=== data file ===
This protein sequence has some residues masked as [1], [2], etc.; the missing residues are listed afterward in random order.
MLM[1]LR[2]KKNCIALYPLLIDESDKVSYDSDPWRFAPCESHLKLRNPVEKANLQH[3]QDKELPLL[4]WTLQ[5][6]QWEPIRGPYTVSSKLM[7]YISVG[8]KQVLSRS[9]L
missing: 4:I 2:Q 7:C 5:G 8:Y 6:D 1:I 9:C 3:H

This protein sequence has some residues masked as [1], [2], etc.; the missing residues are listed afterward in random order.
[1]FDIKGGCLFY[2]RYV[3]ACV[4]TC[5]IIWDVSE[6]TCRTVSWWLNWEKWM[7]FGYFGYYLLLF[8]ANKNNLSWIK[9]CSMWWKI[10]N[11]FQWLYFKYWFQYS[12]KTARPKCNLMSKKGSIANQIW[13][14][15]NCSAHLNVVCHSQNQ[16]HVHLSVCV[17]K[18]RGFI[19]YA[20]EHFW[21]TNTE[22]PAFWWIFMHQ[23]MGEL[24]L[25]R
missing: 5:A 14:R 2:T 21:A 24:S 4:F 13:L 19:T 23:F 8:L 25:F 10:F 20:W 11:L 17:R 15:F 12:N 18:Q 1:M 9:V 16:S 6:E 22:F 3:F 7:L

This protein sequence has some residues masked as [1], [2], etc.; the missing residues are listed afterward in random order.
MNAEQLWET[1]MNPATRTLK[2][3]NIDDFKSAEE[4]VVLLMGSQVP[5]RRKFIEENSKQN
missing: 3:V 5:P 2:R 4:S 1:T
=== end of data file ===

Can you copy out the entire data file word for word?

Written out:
This protein sequence has some residues masked as [1], [2], etc.; the missing residues are listed afterward in random order.
MLM[1]LR[2]KKNCIALYPLLIDESDKVSYDSDPWRFAPCESHLKLRNPVEKANLQH[3]QDKELPLL[4]WTLQ[5][6]QWEPIRGPYTVSSKLM[7]YISVG[8]KQVLSRS[9]L
missing: 4:I 2:Q 7:C 5:G 8:Y 6:D 1:I 9:C 3:H

This protein sequence has some residues masked as [1], [2], etc.; the missing residues are listed afterward in random order.
[1]FDIKGGCLFY[2]RYV[3]ACV[4]TC[5]IIWDVSE[6]TCRTVSWWLNWEKWM[7]FGYFGYYLLLF[8]ANKNNLSWIK[9]CSMWWKI[10]N[11]FQWLYFKYWFQYS[12]KTARPKCNLMSKKGSIANQIW[13][14][15]NCSAHLNVVCHSQNQ[16]HVHLSVCV[17]K[18]RGFI[19]YA[20]EHFW[21]TNTE[22]PAFWWIFMHQ[23]MGEL[24]L[25]R
missing: 5:A 14:R 2:T 21:A 24:S 4:F 13:L 19:T 23:F 8:L 25:F 10:F 20:W 11:L 17:R 15:F 12:N 18:Q 1:M 9:V 16:S 6:E 22:F 3:F 7:L

This protein sequence has some residues masked as [1], [2], etc.; the missing residues are listed afterward in random order.
MNAEQLWET[1]MNPATRTLK[2][3]NIDDFKSAEE[4]VVLLMGSQVP[5]RRKFIEENSKQN
missing: 3:V 5:P 2:R 4:S 1:T